Meat & Livestock News

Forbes and Ballarat Saleyards Report: A Surge in Sheep and Lamb Yarding – January 9th, 2024

The graph visually represents the yarding data from the Forbes and Ballarat saleyards on January 9th, 2024. It provides a clear comparison of the total yarding, sheep yarding, and lamb yarding at both locations, illustrating the significant volume of trade that took place in both saleyards on this date.

Forbes Saleyard Analysis – January 9th, 2024

The Forbes saleyard kicked off the year with an impressive total yarding of 24,300, marking an increase of 17,750 from the last sale. Of these, 4,850 were sheep (up by 1,750) and a significant 19,450 were lambs (up by 16,000).

Quality varied, with a fair mix of well-finished lambs alongside plainer types. The market was buoyant, with trade and heavyweight lambs being particularly well-represented. Buyers showed strong interest, leading to a dearer market.

In terms of pricing, trade weight old lambs (20-24kg) fetched between $160 and $213 per head. Heavier lambs (26kg) were priced from $181 to $233, while the extra heavyweights garnered between $186 and $266 per head. Carcass prices averaged 728 to 855c/kg. Heavy hoggets sold within the range of $121 to $165 per head.

Mutton sales primarily consisted of Merinos, showing mixed quality. Prices followed the upward trend: Merino ewes sold between $41 and $120, crossbreds ranged from $43 to $112, and Dorper ewes reached $78 per head. Restocker Merino wethers were priced from $40 to $62 per head.

Ballarat Saleyard Analysis – January 9th, 2024

Ballarat’s first market of the year displayed an even larger total yarding of 42,500, an increase of 7,806 from the previous sale. This comprised 9,300 sheep (up by 4,103) and 33,200 lambs (up by 3,703).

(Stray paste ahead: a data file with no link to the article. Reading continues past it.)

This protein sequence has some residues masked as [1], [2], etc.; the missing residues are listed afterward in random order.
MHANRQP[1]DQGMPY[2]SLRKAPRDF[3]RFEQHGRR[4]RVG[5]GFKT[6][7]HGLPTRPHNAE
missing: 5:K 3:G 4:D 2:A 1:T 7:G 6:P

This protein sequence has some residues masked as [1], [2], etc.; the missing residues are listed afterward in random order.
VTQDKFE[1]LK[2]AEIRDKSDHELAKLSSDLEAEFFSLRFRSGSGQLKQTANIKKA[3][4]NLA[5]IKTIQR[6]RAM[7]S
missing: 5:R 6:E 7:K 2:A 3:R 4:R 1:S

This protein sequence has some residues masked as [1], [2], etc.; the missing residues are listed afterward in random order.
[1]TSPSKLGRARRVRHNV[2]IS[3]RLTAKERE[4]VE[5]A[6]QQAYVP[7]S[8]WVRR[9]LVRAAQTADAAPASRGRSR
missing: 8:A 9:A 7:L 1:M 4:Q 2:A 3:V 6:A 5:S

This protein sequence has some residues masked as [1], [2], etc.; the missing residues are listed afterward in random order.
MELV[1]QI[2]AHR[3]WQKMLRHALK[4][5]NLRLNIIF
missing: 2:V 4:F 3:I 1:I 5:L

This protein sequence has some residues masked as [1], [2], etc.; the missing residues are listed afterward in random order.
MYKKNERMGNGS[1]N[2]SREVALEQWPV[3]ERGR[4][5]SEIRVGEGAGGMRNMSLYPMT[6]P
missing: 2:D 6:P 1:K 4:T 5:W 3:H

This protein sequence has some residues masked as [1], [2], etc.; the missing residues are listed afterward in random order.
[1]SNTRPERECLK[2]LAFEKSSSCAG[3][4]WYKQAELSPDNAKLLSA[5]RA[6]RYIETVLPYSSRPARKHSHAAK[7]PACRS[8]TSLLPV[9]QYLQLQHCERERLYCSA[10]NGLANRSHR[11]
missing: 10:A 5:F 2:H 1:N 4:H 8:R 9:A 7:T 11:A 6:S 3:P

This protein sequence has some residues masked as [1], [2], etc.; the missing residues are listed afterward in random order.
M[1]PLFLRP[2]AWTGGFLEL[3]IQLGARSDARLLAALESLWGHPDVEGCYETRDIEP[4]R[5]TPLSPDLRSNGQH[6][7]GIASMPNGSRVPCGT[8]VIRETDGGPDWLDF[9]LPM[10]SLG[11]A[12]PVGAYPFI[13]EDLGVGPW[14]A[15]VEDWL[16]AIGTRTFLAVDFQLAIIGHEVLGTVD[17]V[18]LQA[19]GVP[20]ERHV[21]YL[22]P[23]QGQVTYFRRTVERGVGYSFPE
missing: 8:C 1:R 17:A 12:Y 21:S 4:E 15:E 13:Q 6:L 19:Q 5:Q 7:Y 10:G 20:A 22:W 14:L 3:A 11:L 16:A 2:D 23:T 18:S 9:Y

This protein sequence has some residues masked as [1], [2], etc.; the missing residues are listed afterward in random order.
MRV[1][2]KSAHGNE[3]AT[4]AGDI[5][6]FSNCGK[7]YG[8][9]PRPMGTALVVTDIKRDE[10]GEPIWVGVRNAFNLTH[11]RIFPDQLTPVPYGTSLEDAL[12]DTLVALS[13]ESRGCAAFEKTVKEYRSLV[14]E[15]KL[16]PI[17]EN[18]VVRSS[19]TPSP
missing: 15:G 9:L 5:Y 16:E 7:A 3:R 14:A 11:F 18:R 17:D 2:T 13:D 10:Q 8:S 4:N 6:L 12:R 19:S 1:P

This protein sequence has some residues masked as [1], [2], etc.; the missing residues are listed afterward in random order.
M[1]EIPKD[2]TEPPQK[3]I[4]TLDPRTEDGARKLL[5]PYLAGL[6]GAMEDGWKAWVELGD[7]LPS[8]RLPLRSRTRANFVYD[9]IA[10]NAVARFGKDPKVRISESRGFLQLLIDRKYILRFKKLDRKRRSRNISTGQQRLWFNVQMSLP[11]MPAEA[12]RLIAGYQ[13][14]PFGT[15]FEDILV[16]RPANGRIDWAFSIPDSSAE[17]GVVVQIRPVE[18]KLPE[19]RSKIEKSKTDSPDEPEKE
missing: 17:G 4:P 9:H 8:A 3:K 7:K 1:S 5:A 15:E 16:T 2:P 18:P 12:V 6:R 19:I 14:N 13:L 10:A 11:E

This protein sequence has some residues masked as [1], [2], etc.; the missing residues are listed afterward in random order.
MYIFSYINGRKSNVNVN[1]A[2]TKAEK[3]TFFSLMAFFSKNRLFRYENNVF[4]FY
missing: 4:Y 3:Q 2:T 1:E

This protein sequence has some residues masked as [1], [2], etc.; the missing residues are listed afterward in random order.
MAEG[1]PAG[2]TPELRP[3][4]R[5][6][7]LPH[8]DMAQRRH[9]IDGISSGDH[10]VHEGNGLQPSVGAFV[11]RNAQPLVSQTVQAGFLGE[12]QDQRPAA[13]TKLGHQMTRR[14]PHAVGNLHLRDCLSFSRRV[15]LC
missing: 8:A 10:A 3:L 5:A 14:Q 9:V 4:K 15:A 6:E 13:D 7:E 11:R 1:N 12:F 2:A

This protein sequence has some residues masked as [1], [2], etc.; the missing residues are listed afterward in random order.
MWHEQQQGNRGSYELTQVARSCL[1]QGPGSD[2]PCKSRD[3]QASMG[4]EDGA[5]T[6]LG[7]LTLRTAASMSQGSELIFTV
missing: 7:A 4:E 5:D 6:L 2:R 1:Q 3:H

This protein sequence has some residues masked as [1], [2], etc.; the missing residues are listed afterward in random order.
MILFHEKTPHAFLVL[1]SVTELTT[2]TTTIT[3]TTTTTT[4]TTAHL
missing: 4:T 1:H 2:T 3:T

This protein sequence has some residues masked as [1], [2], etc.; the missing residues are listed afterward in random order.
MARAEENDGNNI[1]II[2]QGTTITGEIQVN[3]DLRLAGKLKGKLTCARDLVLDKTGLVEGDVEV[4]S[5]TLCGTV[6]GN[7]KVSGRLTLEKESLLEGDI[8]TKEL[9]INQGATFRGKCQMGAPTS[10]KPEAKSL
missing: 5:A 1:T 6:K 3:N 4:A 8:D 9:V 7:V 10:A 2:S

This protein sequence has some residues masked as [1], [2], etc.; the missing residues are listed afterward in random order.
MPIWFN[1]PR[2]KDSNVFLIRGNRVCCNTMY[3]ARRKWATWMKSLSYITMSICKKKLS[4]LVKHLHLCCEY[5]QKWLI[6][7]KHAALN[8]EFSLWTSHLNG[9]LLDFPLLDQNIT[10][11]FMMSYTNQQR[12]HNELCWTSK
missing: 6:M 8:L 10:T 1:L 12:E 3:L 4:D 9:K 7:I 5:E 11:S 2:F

The quality of lambs ranged from plain to excellent, with a notable presence of shorn lambs in excellent condition. The market was robust, with strong competition among buyers, including extra store buyers. Prices for light lambs were up to $30 stronger, while medium and heavy trade lambs sold for $20 to $40 more, occasionally even higher. Heavy shorn export lambs peaked at $298, showing a $30 to $50 increase.

Store buyers were active, purchasing lambs under 18kg for $65 to $148 and those over 18kg for $135 to $164 per head for paddock feeding. Light trade lambs suited for MK orders sold from $98 to $149, averaging 680c to 740c/kg cwt. Young lambs in wool (18 to 24kg) fetched between $134 and $210, while 24 to 26kg lambs sold for $195 to $235. Lambs over 26kg were priced between $228 and $258, averaging 760c to 830c/kg cwt.

Shorn lambs with good fat cover were in high demand, selling exceptionally well. Trade lambs (18 to 24kg) ranged from $150 to $216, while 24 to 26kg lambs sold for $205 to $242, averaging 790c to 850c/kg cwt. Heavy export lambs (26 to 30kg) were priced from $228 to $270, with over 30kg lambs reaching $276 to $298, averaging 840c to 860c/kg cwt. Hoggets varied between $65 and $198 for crossbreds, and $65 to $103 for Merinos.

Sheep quality at Ballarat ranged from plain to very good, with all usual buyers participating in a stronger market. Merino wethers sold for $68 to $95, up by $20. Merino ewes fetched $34 to $91, $15 to $25 dearer than before. Heavy Crossbred ewes were priced from $48 to $90, showing a $20 increase. Most mutton averaged 240c to 280c, with some sales over 300c/kg cwt.


Both Forbes and Ballarat saleyards demonstrated a vibrant start to the year with significant increases in yardings. The market was notably stronger across both venues, with all categories of sheep and lambs experiencing a rise in prices. The presence of a full range of buyers, including restockers and store buyers, indicates a healthy demand in the market. The upward trend in prices, particularly for well-finished lambs and mutton, highlights the robust nature of the market as we begin 2024.